• ITVI.USA
    15,799.570
    42.680
    0.3%
  • OTRI.USA
    24.420
    0.220
    0.9%
  • OTVI.USA
    15,800.870
    41.790
    0.3%
  • TLT.USA
    2.830
    0.010
    0.4%
  • TSTOPVRPM.ATLPHL
    3.640
    0.250
    7.4%
  • TSTOPVRPM.CHIATL
    2.680
    -0.160
    -5.6%
  • TSTOPVRPM.DALLAX
    1.450
    -0.060
    -4%
  • TSTOPVRPM.LAXDAL
    3.300
    0.010
    0.3%
  • TSTOPVRPM.PHLCHI
    2.020
    0.040
    2%
  • TSTOPVRPM.LAXSEA
    4.030
    0.130
    3.3%
  • WAIT.USA
    132.000
    7.000
    5.6%
  • ITVI.USA
    15,799.570
    42.680
    0.3%
  • OTRI.USA
    24.420
    0.220
    0.9%
  • OTVI.USA
    15,800.870
    41.790
    0.3%
  • TLT.USA
    2.830
    0.010
    0.4%
  • TSTOPVRPM.ATLPHL
    3.640
    0.250
    7.4%
  • TSTOPVRPM.CHIATL
    2.680
    -0.160
    -5.6%
  • TSTOPVRPM.DALLAX
    1.450
    -0.060
    -4%
  • TSTOPVRPM.LAXDAL
    3.300
    0.010
    0.3%
  • TSTOPVRPM.PHLCHI
    2.020
    0.040
    2%
  • TSTOPVRPM.LAXSEA
    4.030
    0.130
    3.3%
  • WAIT.USA
    132.000
    7.000
    5.6%
InsightsNewsWeather and Critical Events

Coast Guard breaking the ice in Northeast waterways

Energy supplies, emergency resources must keep flowing in winter

The Coast Guard has launched its icebreaking season, in anticipation of winter’s low temperatures impacting ports, waterways and harbors in the Northeast over the coming months.

Operation Reliable Energy for Northeast Winters (RENEW) is the Coast Guard’s regionwide effort to ensure communities have the security, supplies, energy and emergency resources they need throughout the season.

Of all the heating oil used in the United States, more than 85% is consumed in the Northeast; and 90% of that oil is delivered by ships on waterways maintained by the Coast Guard.

According to the Coast Guard, its domestic icebreaking operations are intended to “facilitate a reasonable expectation of navigability for commercial vessel traffic during ice season,” as well as “minimize waterway closures by performing regular icebreaking, track maintenance and escorts when necessary.”

Coast Guard crews are currently busy replacing the familiar aids to navigation with special buoys designed to repel ice accumulation. These buoys can also withstand the immense pressure that flowing ice exerts on stationary objects in waterways, ensuring Northeast aids to navigation remain lighted and on station.

Officials with the Coast Guard’s 1st District — responsible for northern New Jersey, New York, Connecticut, Rhode Island, Massachusetts, New Hampshire, Vermont and Maine — told FreightWaves it has two 225-foot sea-going buoy tenders and four 175-foot coastal buoy tenders. They work the larger buoys while Aids to Navigation Teams (ANTs) handle the smaller ones.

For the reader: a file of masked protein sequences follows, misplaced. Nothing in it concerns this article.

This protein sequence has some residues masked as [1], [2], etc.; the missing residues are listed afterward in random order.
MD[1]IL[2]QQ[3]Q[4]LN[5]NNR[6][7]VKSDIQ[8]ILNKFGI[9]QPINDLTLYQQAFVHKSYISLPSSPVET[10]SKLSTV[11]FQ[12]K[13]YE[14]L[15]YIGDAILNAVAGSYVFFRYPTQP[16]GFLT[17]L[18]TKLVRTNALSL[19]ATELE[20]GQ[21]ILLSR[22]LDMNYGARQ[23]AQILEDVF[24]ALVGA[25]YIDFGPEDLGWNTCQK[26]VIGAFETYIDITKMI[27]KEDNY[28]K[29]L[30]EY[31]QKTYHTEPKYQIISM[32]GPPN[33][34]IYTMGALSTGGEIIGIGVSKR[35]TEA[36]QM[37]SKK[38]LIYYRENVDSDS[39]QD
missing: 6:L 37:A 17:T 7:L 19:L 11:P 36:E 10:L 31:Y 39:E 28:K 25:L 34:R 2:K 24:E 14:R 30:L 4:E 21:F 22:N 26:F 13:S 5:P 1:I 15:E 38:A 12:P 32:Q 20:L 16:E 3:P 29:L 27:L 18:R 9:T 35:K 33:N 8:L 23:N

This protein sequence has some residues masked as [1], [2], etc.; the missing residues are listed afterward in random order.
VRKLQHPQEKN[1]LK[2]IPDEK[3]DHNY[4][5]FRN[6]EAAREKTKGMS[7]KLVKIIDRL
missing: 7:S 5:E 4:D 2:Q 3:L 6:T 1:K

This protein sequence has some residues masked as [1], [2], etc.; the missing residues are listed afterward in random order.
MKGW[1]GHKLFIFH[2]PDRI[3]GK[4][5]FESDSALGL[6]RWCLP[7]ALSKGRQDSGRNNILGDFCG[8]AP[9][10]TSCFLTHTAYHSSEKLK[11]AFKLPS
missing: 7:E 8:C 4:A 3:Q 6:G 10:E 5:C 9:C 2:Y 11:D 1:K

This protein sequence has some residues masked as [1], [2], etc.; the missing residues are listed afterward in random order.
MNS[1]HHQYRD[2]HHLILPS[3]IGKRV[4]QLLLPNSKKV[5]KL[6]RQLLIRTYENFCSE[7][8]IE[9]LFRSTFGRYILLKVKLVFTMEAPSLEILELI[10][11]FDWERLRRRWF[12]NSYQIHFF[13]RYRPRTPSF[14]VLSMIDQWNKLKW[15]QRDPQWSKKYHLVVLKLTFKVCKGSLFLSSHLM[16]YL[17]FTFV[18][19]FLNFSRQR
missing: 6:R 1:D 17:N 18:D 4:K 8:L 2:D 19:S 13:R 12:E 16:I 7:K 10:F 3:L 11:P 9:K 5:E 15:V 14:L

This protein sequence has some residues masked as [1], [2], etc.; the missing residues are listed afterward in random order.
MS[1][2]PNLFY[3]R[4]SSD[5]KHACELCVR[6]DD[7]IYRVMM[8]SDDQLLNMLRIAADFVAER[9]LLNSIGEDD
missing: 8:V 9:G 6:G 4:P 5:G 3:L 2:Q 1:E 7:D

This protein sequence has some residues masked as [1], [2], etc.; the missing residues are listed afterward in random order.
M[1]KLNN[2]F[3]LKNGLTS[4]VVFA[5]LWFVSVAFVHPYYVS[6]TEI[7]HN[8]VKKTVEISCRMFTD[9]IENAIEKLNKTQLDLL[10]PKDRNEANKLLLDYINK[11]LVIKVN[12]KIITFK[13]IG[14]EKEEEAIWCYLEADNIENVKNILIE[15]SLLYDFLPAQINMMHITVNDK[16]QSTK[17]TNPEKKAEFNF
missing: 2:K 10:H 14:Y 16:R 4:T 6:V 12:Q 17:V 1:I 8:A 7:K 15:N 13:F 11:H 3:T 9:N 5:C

Coast Guard Aids To Navigation Team (ANT) replaces summer buoys with seasonal winter buoys along the Connecticut River. (Photo: U.S. Coast Guard)

Within the New England region, the Coast Guard has 11 ice breaking tugs — three medium (18 to 36 inches of ice) and eight light (12 to 18 inches of ice). The 1st District also has two sea-going buoy tenders capable of ice breaking.

During a typical winter, they focus primarily on waterways that are known to freeze first. These are the Portland Harbor and Penobscot Rivers in Maine, the Hudson River in Nee York, as well as the Connecticut River.

Without the efforts of the Coast Guard icebreaking fleet and the excellent support from their maritime industry partners, it would be nearly impossible to provide dependable energy deliveries to the Northeast in winter. These strong relationships help keep vital Northeast ports open year-round.

Click here for more FreightWaves articles by Nick Austin.

Nick Austin, Director of Weather Analytics and Senior Meteorologist

In his nearly 20 years of weather forecasting experience, Nick worked on air at WBBJ-TV and WRCB-TV, including time spent doing weather analysis and field reporting. He received his Bachelor of Science in Meteorology from Florida State University as well as a Bachelor of Science in Management from Georgia Institute of Technology. Nick is also a member of the American Meteorological Society and National Weather Association. As a member of the weather team at WBBJ-TV in Jackson, Tennessee, Nick was nominated for a Mid-South Emmy for live coverage of a major tornado outbreak in 2008. As part of the weather team at WRCB-TV in Chattanooga, Tennessee, Nick shared the Chattanooga Times-Free Press Best of the Best award for “Best Weather Team” for eight consecutive years. Nick earned his National Weather Association Broadcasting Seal in 2005.

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